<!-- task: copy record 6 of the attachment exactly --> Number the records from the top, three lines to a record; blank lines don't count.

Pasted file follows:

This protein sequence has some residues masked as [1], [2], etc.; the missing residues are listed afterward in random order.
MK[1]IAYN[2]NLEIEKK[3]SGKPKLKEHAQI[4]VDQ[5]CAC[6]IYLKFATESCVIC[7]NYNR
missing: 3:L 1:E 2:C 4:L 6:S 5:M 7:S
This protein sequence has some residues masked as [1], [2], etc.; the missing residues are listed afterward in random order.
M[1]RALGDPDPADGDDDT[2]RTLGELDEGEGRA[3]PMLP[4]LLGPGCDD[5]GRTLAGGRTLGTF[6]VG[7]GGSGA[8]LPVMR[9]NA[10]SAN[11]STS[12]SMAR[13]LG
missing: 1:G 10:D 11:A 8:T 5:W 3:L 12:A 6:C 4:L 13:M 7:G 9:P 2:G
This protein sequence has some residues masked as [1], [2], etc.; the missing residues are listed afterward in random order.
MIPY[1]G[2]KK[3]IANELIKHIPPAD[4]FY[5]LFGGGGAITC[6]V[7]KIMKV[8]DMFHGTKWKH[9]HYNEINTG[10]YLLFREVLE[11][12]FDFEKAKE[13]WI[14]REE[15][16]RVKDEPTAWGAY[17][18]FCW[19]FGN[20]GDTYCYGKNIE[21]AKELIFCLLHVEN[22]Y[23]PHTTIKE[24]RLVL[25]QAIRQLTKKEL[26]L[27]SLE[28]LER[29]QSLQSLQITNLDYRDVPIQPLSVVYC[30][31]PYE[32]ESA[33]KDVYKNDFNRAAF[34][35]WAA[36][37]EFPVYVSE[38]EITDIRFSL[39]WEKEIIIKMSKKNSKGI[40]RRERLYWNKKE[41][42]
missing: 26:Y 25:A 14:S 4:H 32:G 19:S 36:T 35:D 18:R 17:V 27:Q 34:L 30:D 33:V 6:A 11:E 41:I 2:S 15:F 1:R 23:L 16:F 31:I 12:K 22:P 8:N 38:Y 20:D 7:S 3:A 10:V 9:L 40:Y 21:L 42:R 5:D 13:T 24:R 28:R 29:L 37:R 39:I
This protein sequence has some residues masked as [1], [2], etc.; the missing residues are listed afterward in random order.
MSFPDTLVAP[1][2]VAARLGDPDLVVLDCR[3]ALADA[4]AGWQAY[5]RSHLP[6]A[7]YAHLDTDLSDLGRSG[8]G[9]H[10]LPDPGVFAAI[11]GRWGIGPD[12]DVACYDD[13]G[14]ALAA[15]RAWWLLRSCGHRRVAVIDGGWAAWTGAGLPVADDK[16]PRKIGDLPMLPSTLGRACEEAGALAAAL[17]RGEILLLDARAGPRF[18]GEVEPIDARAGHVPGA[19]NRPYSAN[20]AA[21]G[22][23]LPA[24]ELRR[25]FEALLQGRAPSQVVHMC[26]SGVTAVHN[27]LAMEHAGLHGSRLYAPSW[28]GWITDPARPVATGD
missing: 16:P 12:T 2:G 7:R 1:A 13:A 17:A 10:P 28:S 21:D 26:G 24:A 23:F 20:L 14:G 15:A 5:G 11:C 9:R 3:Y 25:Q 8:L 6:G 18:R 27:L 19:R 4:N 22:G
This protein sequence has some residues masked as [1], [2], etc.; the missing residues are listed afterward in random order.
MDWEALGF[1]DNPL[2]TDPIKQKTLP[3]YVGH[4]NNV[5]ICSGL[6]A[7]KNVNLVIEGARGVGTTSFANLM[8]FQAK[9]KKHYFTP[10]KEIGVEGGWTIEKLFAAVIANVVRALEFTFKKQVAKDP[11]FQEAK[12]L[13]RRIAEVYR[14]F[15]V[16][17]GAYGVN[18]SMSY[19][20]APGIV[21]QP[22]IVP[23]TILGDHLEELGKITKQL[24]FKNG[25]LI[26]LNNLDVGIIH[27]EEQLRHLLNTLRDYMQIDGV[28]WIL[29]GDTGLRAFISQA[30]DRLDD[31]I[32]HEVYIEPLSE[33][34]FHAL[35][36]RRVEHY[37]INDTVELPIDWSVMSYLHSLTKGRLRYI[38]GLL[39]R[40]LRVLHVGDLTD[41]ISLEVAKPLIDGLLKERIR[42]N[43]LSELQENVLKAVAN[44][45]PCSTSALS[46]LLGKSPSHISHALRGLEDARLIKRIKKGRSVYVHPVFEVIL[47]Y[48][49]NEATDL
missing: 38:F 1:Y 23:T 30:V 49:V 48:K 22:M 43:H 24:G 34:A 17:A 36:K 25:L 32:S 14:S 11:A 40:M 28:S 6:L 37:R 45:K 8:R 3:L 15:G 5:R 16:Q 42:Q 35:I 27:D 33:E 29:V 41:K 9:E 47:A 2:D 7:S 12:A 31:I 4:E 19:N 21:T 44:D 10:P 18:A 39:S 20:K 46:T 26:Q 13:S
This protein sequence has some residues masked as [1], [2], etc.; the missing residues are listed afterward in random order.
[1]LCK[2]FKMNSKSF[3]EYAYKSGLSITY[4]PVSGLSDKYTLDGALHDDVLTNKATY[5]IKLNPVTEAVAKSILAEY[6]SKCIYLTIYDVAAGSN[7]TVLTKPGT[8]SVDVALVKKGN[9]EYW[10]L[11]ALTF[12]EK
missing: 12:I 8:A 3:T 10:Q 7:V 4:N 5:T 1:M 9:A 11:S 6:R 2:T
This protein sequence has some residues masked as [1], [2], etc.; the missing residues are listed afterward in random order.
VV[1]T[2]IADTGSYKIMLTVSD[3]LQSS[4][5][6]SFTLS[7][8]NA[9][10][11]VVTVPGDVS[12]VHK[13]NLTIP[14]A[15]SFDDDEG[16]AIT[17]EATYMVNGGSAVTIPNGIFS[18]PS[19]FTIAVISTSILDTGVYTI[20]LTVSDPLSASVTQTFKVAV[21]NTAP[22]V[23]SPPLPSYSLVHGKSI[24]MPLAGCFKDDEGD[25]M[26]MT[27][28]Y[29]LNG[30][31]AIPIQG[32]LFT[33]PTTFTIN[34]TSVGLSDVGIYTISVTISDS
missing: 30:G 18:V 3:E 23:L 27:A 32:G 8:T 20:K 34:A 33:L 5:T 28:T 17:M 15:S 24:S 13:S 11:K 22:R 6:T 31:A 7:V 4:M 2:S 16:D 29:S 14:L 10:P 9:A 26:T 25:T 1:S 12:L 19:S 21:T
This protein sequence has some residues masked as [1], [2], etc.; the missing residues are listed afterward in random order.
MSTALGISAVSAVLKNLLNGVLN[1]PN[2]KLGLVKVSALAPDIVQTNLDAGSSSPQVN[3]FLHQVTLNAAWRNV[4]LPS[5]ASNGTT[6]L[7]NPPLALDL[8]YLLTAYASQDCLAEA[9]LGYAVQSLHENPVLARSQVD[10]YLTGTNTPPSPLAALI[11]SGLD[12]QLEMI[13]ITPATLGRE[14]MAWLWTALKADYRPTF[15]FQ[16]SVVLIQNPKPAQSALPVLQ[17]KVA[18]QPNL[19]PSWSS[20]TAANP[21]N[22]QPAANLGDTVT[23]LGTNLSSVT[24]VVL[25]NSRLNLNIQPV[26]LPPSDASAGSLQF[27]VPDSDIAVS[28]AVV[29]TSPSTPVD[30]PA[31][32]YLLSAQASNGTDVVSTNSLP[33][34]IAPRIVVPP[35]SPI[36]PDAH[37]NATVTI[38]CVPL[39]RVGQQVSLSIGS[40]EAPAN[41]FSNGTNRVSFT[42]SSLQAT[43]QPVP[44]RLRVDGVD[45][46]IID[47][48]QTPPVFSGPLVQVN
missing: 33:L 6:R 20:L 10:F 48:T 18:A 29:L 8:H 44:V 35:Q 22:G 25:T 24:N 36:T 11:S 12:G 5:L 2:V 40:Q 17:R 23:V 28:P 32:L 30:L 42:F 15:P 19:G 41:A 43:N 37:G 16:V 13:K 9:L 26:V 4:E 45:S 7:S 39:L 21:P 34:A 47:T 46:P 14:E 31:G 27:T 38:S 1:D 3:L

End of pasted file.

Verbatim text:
This protein sequence has some residues masked as [1], [2], etc.; the missing residues are listed afterward in random order.
[1]LCK[2]FKMNSKSF[3]EYAYKSGLSITY[4]PVSGLSDKYTLDGALHDDVLTNKATY[5]IKLNPVTEAVAKSILAEY[6]SKCIYLTIYDVAAGSN[7]TVLTKPGT[8]SVDVALVKKGN[9]EYW[10]L[11]ALTF[12]EK
missing: 12:I 8:A 3:T 10:Q 7:V 4:N 5:T 1:M 9:A 11:S 6:R 2:T